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Some Good News and Some Advice

September 27, 2013  |  Falmouth Enterprise

By Michael Bihari, MD

During the past five years, the Falmouth Prevention Partnership has worked with the Falmouth Public Schools to survey students in grades 6 through 12. These surveys, done in 2009, 2011, and 2013, provide a picture of our kid’s involvement with substance abuse and the factors that place them at risk or protect them from unhealthy behaviors.

One important measure is a teen’s abuse of a substance in the past 30 days from the time they answered a question. The good news for Falmouth is the significant decrease in the 30-day use of alcohol over the past five years. Specifically, for Falmouth High School students the 30-day use of alcohol was down from 50.9% in 2009 to 43.4% in 2011 to 35.1% in 2013. You can see an analysis and the results of all the surveys at the Partnership website (falmouthprevention.org). The surveys can be found in Community Profile & Youth Surveys in the About FPP section of the site.

Parents Make the Difference

Studies have shown that as a parent you have a significant influence on your kids’ decisions about alcohol consumption, especially when you create a supportive and nurturing environment in which your children can make their own decisions.

An important survey question that we ask relates to a student’s perception of parental disapproval of underage drinking. A higher teen perception of parental disapproval seems to correlate with a decrease in underage drinking.

For example, the percent of Falmouth High School seniors who think that their parents would feel it is Wrong or Very Wrong for the student to drink alcohol was up from 68.4% in 2009 to 72.2% in 2011 to 92% in 2013. So kudos to the parents of Falmouth teens who seem to be sending a strong message to their kids!

To keep up the good work, learn to speak the language that your kids use when they text. Texting is a great way to communicate with your kids. Use or adapt any of the following sample text messages to start the alcohol conversation with your teen and keep it going:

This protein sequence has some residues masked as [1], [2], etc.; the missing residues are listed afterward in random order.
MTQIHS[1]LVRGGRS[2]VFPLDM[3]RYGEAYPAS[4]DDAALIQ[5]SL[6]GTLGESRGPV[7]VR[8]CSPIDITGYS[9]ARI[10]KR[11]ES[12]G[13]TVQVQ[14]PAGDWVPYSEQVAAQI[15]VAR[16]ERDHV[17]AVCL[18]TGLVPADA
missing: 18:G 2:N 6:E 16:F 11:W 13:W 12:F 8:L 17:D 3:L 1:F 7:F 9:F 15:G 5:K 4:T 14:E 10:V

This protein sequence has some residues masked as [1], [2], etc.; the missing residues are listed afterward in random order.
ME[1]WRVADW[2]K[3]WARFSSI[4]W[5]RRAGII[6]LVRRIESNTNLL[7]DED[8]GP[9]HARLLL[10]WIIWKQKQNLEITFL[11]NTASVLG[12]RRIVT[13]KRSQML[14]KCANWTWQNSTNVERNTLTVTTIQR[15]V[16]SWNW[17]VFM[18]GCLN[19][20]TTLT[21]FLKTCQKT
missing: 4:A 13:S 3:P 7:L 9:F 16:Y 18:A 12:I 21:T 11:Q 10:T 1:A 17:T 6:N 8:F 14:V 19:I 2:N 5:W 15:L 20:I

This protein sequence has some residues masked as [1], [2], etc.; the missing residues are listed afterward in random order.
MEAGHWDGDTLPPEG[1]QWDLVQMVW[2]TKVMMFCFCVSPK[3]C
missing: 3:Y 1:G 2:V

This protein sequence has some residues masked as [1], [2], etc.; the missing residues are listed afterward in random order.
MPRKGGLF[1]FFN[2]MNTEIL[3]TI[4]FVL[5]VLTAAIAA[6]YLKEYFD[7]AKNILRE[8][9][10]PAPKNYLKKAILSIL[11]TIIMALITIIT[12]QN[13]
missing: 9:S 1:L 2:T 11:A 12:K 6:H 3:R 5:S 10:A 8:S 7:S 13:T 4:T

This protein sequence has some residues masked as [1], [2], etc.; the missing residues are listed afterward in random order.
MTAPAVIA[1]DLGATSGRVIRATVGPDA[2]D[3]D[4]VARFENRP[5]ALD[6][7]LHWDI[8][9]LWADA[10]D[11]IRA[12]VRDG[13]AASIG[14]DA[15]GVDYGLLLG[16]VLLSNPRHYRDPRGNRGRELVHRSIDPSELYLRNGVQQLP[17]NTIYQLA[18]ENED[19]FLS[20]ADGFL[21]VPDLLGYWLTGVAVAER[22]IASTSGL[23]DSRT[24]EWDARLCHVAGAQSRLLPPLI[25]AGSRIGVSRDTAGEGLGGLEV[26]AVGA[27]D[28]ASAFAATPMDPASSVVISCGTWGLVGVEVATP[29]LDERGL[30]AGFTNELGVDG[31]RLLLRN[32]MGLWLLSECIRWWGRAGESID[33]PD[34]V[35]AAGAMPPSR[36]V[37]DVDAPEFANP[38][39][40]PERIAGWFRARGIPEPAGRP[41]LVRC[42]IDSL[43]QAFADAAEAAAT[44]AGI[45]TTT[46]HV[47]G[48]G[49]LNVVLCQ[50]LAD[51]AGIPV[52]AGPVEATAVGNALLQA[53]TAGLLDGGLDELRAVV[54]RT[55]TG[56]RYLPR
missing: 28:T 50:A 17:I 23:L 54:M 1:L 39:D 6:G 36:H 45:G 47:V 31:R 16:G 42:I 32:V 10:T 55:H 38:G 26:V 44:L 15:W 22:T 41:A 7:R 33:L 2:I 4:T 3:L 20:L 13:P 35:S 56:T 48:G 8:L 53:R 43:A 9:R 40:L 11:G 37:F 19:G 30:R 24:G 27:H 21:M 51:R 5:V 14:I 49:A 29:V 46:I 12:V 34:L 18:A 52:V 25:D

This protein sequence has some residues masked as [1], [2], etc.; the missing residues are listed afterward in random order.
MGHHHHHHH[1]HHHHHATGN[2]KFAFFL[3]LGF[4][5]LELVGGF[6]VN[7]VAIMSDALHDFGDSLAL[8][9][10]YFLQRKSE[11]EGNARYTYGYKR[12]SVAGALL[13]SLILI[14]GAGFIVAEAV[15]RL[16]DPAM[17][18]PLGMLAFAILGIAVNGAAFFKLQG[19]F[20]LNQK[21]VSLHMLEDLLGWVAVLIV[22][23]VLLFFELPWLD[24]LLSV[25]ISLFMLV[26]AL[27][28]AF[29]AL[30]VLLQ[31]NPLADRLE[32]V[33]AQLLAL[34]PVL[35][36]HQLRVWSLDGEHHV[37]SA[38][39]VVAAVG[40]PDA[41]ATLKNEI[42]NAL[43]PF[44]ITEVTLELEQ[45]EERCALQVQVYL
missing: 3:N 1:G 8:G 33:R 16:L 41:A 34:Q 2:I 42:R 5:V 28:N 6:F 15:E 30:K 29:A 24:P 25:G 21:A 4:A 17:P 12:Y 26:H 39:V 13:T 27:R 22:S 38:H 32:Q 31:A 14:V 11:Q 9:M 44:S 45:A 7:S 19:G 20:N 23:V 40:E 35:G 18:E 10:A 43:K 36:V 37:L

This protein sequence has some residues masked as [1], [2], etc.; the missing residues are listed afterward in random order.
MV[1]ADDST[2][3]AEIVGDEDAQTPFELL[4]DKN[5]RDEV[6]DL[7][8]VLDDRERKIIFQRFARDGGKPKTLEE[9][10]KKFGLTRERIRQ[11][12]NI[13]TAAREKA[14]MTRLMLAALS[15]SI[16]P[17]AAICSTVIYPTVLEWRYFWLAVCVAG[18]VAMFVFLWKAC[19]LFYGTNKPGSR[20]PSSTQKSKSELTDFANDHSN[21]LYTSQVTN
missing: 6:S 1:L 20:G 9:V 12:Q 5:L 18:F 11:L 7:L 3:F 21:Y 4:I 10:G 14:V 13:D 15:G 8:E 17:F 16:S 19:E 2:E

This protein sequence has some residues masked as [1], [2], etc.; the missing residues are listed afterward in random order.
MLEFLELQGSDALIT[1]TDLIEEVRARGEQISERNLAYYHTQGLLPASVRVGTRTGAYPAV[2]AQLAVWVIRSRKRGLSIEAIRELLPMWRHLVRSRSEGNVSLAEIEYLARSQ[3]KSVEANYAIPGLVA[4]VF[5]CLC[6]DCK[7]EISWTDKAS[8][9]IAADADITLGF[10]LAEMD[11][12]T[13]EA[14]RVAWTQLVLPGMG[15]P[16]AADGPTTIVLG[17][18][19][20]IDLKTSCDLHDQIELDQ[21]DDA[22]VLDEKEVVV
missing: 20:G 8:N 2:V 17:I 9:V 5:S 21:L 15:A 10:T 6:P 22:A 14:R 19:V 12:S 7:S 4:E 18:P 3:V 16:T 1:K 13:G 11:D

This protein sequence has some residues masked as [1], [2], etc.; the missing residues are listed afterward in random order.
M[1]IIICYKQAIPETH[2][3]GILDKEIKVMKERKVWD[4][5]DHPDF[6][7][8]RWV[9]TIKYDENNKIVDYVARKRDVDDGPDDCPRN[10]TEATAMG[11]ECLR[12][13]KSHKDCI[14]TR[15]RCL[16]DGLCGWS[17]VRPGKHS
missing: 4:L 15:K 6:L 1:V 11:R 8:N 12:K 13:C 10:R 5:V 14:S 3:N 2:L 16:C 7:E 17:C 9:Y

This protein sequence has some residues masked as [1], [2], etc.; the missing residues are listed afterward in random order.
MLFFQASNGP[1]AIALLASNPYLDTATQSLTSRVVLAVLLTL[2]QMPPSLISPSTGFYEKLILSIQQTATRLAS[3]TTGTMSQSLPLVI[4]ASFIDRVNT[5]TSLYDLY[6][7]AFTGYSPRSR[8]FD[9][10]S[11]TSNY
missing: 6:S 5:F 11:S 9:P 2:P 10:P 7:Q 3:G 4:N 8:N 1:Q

“Be careful tonight. If your friends offer you a drink, just say you promised me no.”

“Have fun tonight! Keep your curfew in mind. Call me if you need anything.”

“Have fun tonight. Remember, alcohol can lead you 2 say things and do things u wish u hadn’t.”

“Have fun with u r friends. Remember, we are always here if u need anything.”

“Hey! Have fun tonight. Wanted 2 remind you not 2 drink at the party.”

“Hey! Let me know what u r doing tonight.”

“I trust you to make good decisions 2nite. Let me know if you need anything.”

“Have fun 2nite, but be safe. Love, Mom/Dad”

“I’m so glad you’re my son/daughter. You make me so proud.”

“It took me forever to write this text, but just wanted to say hi. I love you.”

“Just because your friends drink, doesn’t mean you have to. I’m here if you need anything.”

“Let me know who is going to be at the party. Are the parents going 2 B home?”

“Remember 2 always make good decisions. It only takes 1 bad 1 2 ruin all the good ones.”

“Remember our discussion about drinking. We love you too much to see anything bad happen to you.”

“Remember your promise to us. Be safe tonight. Love you.”

“Remember, not drinking will keep you from making decisions you may regret.”

“Resisting peer pressure is tough, but you can do whatever you set your mind to.”

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